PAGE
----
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This programme is offered by the UCL Division of Medicine and the Wolfson Institute for Biomedical Research and is designed for the more research-oriented student, complementing Drug Design MSc. Read more
This programme is offered by the UCL Division of Medicine and the Wolfson Institute for Biomedical Research and is designed for the more research-oriented student, complementing Drug Design MSc. Conducting cutting-edge research within the drug industries and UCL's academic group, it offers opportunities for networking and future career development.

Degree information

This programme teaches students the latest methodologies and approaches and covers all aspects of drug design: drug discovery, computational and structural biology, screening, assay development, medicinal chemistry, and most importantly the industrial practices involved in modern drug design technology.

Students undertake modules to the value of 180 credits.

The programme consists of two core modules (30 credits), three optional modules (45 credits) and a dissertation/report (105 credits).

Optional modules - students will select three from the following Drug Design MSc modules:
-Bioinformatics and Structural Biology as applied to Drug Design
-Biological Molecules as Therapeutics
-Biophysical Screening Methods, X-ray Crystallography, Protein NMR and Phenotypic Screening
-Cheminformatics and Modelling for Drug Design
-Fragment-based Drug Design
-Target Selection – Commercial and Intellectual Property Aspects
-Target Selection – Scientific Grounds

Core modules - plus two taught transferable skills modules delivered by CALT (UCL Centre for the Advancement of Learning and Teaching):
-Investigating Research
-Researcher Professional Development

Dissertation/report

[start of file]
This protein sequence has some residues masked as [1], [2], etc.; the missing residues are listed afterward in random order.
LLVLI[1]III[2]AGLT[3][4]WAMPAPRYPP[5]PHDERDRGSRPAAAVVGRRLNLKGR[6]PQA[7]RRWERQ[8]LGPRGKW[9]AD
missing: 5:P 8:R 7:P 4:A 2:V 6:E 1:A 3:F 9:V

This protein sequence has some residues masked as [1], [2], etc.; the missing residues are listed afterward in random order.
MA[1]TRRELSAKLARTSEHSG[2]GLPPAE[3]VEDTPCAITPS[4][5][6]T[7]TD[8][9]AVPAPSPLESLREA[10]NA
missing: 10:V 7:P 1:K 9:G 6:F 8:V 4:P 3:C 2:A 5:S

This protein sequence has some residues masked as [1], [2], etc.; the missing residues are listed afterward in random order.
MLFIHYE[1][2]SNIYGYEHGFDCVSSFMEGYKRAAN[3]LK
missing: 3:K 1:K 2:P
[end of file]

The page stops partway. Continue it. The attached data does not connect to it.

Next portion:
All students undertake an independent research project which culminates in a dissertation of 15,000 to 20,000 words.

Teaching and learning
The programme is delivered through a combination of lectures, seminars, tutorials and problem classes, critical journal clubs and a research project. Assessment is through coursework, practicals, laboratory work, examination, dissertation and oral presentation.

Careers

We expect students graduating from this programme to take leading roles in drug discovery and development worldwide or to undertake further PhD level research. The first cohort of students on the Drug Design MRes graduating in 2015 have found jobs in the pharmaceutical industry as well as PhD studentships in leading universities.

Employability
The advanced knowledge and skill set acquired by taking this programme will enable students to find employment in the pharmaceutical and biotech industries in a global market.

Why study this degree at UCL?

The division hosts research groups in the areas of medicine, pharmaceutical research, cell cycle, neurobiology, mitochondrial function, stem cells and cancer. Underpinning the translational aspects of the biomedical research, we have a medicinal chemistry group which conducts research where chemistry and biology intersect, using the latest techniques and developing new ones for the study of biological systems.

The division collaborates extensively within industry and academia to develop biological tools and therapeutic agents. There are plenty of opportunities to conduct translational research that has an impact on drug discovery.

Pharmaceutical and biotech companies, well established in the West, have been transferring their research and development to the East. Given these substantial developments, particularly in China and India, the programme will have a broad international appeal.